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Brief Report
January 2019

Clinical Features of Neutrophilic Dermatosis Variants Resembling Necrotizing Fasciitis

Author Affiliations
  • 1Department of Dermatology, University of California San Francisco, San Francisco
  • 2Department of Medicine, University of California San Francisco, San Francisco
  • 3Division of Infectious Disease, University of California San Francisco, San Francisco
  • 4School of Medicine, Oregon Health and Science University, Portland
  • 5Department of Dermatology, Oregon Health and Science University, Portland
  • 6Department of Pathology, University of California San Francisco, San Francisco
  • 7Department of Dermatology, University of Minnesota, Minneapolis
  • 8Department of Dermatology, Hennepin County Medical Center, Minneapolis, Minnesota
  • 9Editor, JAMA Dermatology
JAMA Dermatol. 2019;155(1):79-84. doi:10.1001/jamadermatol.2018.3890
Key Points

Question  What are the key characteristics of necrotizing neutrophilic dermatosis?

Findings  In this case series involving 6 previously unreported patients with necrotizing neutrophilic dermatitis and a literature review involving 48 patients with necrotizing neutrophilic dermatosis, patients with pyoderma gangrenosum or Sweet syndrome had clinical features that mimicked severe infection, including fever, elevated inflammatory markers, leukemoid reaction, and shock. Debridements and amputations occurred, and antibiotics were prescribed with inadequate treatment response, but all patients responded to immunosuppressive treatment.

Meaning  Pyoderma gangrenosum and Sweet syndrome with prominent systemic inflammation define a subset of neutrophilic dermatoses, termed necrotizing neutrophilic dermatoses, which is frequently misdiagnosed as necrotizing fasciitis; its proper recognition may minimize morbidity associated with delayed or inappropriate treatment.

Abstract

Importance  Pyoderma gangrenosum and necrotizing Sweet syndrome are diagnostically challenging variants of neutrophilic dermatosis that can clinically mimic the cutaneous and systemic features of necrotizing fasciitis. Improved characterization of these rare variants is needed, as improper diagnosis may lead to inappropriate or delayed treatment and the potential for morbidity.

Objective  To determine the characteristics of necrotizing neutrophilic dermatosis to improve diagnostic accuracy and distinguish from infection.

Design, Setting, and Participants  A case series of patients with necrotizing neutrophilic dermatosis treated at 3 academic hospitals (University of California San Francisco, Oregon Health and Science University, and University of Minnesota) from January 1, 2015, to December 31, 2017, was performed along with a literature review of related articles published between January 1, 1980, and December 31, 2017. Data were obtained from medical records as well as Medline and Embase databases. All patients had signs resembling necrotizing infection and had a final diagnosis of pyoderma gangrenosum with systemic features or necrotizing Sweet syndrome. Patients were excluded if a diagnosis other than neutrophilic dermatosis was made, if key clinical information was missing, and if reported in a non-English language.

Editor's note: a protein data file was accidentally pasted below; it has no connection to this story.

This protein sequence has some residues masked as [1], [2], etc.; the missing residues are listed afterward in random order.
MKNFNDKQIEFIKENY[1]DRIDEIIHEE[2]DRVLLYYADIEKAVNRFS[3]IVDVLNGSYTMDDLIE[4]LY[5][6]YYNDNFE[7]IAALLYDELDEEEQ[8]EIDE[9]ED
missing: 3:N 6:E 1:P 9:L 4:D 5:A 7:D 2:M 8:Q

Main Outcomes and Measures  Description of key characteristics of necrotizing neutrophilic dermatosis.

Results  Overall, 54 patients with necrotizing neutrophilic dermatosis were included, of which 40 had pyoderma gangrenosum with systemic features and 14 had necrotizing Sweet syndrome. Of the 54 patients, 29 (54%) were male and 25 (46%) were female, with a mean (SD) age of 51 (19) years. Skin lesions commonly occurred on the lower (19 [35%]) and upper (13 [24%]) extremities and developed after a surgical procedure (22 [41%]) or skin trauma (10 [19%]). Shock was reported in 14 patients (26%), and leukemoid reaction was seen in 15 patients (28%). Of the patients with necrotizing neutrophilic dermatosis, 51 (94%) were initially misdiagnosed as necrotizing fasciitis and subsequently received inappropriate treatment. Debridement was performed in 42 patients (78%), with a mean (SD) of 2 (2 [range, 1-12]) debridements per patient. Four amputations (7%) were performed. Forty-nine patients (91%) received antibiotics when necrotizing neutrophilic dermatosis was misdiagnosed as an infection, and 50 patients (93%) received systemic corticosteroids; all patients responded to immunosuppressants.

Conclusions and Relevance  A complex spectrum of clinical findings of pyoderma gangrenosum and Sweet syndrome with prominent systemic inflammation exists that defines a new subset of neutrophilic dermatoses, termed necrotizing neutrophilic dermatoses; recognizing the difference between this variant and severe infection may prevent unnecessary surgical procedures and prolonged disease morbidity associated with a misdiagnosis and may expedite appropriate medical management.

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